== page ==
Music in the O.R.

Music in the O.R.

While you’re lying sedated on the operating room table, your surgeon may be rocking out. Music is played in the operating theater 62 to 72 percent of the time, according to a study in medical journal The BMJ.

“Around 80 percent of theater staff report that music benefits communication between team members, reducing anxiety levels and improving efficiency. Music also seems to enhance surgical performance by increasing task focus, particularly among surgeons who listen to music regularly,” the study says.

Most often, the music is chosen by the leading surgeon, though sometimes the surgeon hands over the playlist to the staff.

“I customize my playlist to correlate with the type of surgery I am performing. The more complex the surgery is, the louder and more complex the song will be,” says Rami E. Lutfi, MD, chairman of surgery at Mercy Hospital and Medical Center and director of Presence Health’s Chicago Institute of Advanced Bariatrics. “I’ll play “Candy Shop” by 50 Cent for my weight loss surgery like gastric bypass surgery and [violinist] Andre Rieu when it’s a long and boring case.”

Surgeons tend to be intuitive, with an appreciation for a wide range of music types, the study says. Here’s what’s on the playlist of local surgeons.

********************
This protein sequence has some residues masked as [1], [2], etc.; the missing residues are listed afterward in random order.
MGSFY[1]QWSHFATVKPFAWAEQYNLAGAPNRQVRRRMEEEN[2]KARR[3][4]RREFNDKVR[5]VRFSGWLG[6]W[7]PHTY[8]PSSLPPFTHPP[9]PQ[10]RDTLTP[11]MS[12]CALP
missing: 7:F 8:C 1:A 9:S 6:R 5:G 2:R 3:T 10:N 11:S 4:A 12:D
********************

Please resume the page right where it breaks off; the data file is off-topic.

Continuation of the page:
Mean Street
, Van Halen

Get the Funk Out, Extreme

I Know a Little, Lynyrd Skynyrd

I Wanna Be Sedated, Ramones

Let Me Out, The Knack

Steven L. Haddad, MD, orthopedic surgeon, Illinois Bone & Joint Institute

Girlfriend in a Coma,
The Smiths

Over the Hills and Far Away, Led Zeppelin

Lisztomania, Phoenix

Animal, Neon Trees

Accidentally in Love, Counting Crows

Jonathan Citow, MD, neurosurgeon, American Center for Spine & Neurosurgery

Don’t Look Back,

Don’t Stop Believin’, Journey

80s Mercedes, Maren Morris

This One’s for the Girls, Martina McBride

Express Yourself, Madonna

— Kimberly Kenton, MD, MS, chief of Female Pelvic Medicine & Reconstructive Surgery–Urogynecology and medical director of the Women’s Integrated Pelvic Health Program, Northwestern Medicine

If You Could Read My Mind,
Gordon Lightfoot

The Boxer, Simon & Garfunkel

Scenes From an Italian Restaurant, Billy Joel

Landslide, Fleetwood Mac

Don’t Stop Believin’, Journey

Douglas M. Sidle, MD, facial plastic surgeon, Northwestern Medicine

Originally Published in Fall 2017/Winter 2018 Issue